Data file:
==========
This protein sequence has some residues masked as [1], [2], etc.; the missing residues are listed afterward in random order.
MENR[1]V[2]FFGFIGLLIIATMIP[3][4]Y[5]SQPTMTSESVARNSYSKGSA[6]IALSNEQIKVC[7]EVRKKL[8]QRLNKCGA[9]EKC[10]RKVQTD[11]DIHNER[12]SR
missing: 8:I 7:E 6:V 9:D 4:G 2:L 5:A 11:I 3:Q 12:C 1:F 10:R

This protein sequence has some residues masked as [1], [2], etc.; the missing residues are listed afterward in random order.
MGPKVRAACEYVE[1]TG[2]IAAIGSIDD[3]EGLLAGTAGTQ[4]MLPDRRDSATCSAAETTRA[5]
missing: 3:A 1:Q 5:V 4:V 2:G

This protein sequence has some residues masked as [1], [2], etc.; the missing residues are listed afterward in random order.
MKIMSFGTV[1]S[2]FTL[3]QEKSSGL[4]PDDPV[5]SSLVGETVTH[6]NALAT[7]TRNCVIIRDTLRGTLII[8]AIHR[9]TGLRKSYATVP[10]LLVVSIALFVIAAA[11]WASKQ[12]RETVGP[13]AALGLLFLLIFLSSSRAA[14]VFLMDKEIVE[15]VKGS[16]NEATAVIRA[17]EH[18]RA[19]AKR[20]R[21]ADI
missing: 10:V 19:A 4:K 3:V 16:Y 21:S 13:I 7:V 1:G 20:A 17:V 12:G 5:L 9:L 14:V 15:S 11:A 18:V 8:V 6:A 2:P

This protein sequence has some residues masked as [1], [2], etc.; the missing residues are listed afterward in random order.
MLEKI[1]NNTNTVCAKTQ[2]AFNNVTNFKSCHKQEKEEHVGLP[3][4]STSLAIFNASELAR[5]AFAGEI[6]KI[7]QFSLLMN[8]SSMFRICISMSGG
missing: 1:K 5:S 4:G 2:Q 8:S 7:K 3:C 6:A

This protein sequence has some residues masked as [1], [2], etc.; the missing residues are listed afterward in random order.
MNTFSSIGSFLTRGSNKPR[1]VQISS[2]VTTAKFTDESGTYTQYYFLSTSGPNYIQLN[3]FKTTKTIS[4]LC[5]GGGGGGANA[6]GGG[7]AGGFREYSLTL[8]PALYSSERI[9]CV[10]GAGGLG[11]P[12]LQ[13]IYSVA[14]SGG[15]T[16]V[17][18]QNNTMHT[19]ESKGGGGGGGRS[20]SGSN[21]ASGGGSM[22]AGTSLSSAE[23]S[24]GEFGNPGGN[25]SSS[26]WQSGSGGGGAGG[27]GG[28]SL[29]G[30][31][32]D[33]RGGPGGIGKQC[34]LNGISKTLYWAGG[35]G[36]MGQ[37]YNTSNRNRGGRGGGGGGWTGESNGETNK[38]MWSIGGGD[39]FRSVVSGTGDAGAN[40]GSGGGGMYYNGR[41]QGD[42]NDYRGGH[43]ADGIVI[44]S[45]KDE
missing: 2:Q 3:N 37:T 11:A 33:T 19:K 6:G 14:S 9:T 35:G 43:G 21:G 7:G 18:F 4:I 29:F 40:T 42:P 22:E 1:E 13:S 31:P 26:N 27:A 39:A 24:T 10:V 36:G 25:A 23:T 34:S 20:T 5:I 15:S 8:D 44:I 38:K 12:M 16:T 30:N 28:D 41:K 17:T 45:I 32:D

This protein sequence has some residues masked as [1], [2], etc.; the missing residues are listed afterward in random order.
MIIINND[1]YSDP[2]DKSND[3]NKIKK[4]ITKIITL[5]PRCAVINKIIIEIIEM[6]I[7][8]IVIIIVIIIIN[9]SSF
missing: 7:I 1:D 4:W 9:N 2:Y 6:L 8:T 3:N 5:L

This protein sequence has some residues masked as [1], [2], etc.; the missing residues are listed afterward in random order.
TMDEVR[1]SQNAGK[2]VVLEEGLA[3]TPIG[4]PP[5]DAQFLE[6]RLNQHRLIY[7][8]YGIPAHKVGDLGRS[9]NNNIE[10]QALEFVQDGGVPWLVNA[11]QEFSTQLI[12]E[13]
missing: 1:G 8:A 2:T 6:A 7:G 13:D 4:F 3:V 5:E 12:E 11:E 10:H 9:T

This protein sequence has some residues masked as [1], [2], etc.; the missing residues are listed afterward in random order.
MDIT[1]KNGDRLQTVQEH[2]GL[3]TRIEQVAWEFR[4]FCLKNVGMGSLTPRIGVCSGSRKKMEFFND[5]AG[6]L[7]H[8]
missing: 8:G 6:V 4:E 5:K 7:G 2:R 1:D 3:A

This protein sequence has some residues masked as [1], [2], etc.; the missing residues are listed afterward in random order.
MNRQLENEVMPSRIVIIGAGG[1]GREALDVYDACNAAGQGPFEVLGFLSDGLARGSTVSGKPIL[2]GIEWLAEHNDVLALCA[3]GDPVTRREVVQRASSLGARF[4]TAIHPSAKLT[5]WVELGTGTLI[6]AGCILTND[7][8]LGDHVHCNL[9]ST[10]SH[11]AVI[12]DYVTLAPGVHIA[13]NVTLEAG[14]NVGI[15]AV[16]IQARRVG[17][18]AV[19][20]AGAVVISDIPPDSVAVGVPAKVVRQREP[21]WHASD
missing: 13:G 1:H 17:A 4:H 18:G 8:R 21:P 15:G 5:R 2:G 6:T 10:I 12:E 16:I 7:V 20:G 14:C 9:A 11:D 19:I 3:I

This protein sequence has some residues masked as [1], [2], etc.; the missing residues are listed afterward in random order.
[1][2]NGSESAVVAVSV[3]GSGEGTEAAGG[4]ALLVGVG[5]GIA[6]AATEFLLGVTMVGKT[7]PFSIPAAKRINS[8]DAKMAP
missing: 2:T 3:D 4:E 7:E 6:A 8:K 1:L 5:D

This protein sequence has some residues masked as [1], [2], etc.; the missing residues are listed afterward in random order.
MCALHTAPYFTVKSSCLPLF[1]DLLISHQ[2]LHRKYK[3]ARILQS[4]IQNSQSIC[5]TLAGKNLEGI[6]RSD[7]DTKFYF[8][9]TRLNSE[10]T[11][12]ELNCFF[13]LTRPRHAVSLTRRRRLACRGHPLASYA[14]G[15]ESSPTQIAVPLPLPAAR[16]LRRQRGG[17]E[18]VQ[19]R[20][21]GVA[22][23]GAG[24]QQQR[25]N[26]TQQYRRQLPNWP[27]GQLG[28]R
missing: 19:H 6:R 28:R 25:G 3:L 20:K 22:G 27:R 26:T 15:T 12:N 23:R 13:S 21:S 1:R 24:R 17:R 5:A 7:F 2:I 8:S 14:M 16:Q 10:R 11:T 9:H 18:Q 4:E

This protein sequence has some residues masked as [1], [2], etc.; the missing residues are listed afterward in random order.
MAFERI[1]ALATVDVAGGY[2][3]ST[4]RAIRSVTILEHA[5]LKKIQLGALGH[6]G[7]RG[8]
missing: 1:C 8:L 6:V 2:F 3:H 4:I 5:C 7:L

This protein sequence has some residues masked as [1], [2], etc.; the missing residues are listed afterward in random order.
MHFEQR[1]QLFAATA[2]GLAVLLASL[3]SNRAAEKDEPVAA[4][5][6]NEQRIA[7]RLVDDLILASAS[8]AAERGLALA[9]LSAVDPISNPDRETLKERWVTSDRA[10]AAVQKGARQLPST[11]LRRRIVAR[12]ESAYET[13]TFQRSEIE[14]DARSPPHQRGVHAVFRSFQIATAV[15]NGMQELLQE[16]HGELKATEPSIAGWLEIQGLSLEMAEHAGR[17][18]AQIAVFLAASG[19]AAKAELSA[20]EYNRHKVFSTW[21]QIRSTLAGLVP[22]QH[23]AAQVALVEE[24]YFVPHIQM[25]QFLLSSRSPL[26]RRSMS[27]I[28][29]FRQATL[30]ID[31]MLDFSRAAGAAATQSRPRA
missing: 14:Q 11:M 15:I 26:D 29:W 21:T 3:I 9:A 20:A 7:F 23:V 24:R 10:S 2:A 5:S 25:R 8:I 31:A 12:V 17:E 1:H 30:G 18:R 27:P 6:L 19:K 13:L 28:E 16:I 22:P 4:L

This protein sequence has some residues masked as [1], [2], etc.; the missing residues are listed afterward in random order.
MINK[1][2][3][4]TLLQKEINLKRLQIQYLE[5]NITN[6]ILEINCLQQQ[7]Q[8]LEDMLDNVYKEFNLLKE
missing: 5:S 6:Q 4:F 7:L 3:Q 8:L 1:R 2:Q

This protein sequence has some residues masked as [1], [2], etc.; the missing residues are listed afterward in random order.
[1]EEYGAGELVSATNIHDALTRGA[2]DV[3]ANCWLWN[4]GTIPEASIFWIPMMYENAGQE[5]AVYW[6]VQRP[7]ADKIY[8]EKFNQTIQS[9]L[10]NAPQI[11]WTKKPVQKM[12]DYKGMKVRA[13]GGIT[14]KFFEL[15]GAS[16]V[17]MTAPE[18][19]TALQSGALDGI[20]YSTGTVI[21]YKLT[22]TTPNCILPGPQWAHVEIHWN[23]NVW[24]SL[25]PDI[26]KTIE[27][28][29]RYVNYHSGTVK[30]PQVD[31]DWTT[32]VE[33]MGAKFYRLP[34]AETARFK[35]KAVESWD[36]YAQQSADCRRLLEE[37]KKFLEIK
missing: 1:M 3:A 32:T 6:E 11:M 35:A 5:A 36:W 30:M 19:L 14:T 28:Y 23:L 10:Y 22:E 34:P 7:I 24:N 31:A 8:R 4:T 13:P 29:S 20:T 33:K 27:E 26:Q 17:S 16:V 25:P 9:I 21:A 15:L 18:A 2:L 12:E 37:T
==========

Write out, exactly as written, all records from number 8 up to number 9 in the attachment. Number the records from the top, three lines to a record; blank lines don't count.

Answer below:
This protein sequence has some residues masked as [1], [2], etc.; the missing residues are listed afterward in random order.
MDIT[1]KNGDRLQTVQEH[2]GL[3]TRIEQVAWEFR[4]FCLKNVGMGSLTPRIGVCSGSRKKMEFFND[5]AG[6]L[7]H[8]
missing: 8:G 6:V 4:E 5:K 7:G 2:R 1:D 3:A

This protein sequence has some residues masked as [1], [2], etc.; the missing residues are listed afterward in random order.
MNRQLENEVMPSRIVIIGAGG[1]GREALDVYDACNAAGQGPFEVLGFLSDGLARGSTVSGKPIL[2]GIEWLAEHNDVLALCA[3]GDPVTRREVVQRASSLGARF[4]TAIHPSAKLT[5]WVELGTGTLI[6]AGCILTND[7][8]LGDHVHCNL[9]ST[10]SH[11]AVI[12]DYVTLAPGVHIA[13]NVTLEAG[14]NVGI[15]AV[16]IQARRVG[17][18]AV[19][20]AGAVVISDIPPDSVAVGVPAKVVRQREP[21]WHASD
missing: 13:G 1:H 17:A 4:H 18:G 8:R 21:P 15:G 5:R 2:G 6:T 10:I 12:E 16:I 7:V 20:G 14:C 9:A 11:D 19:I 3:I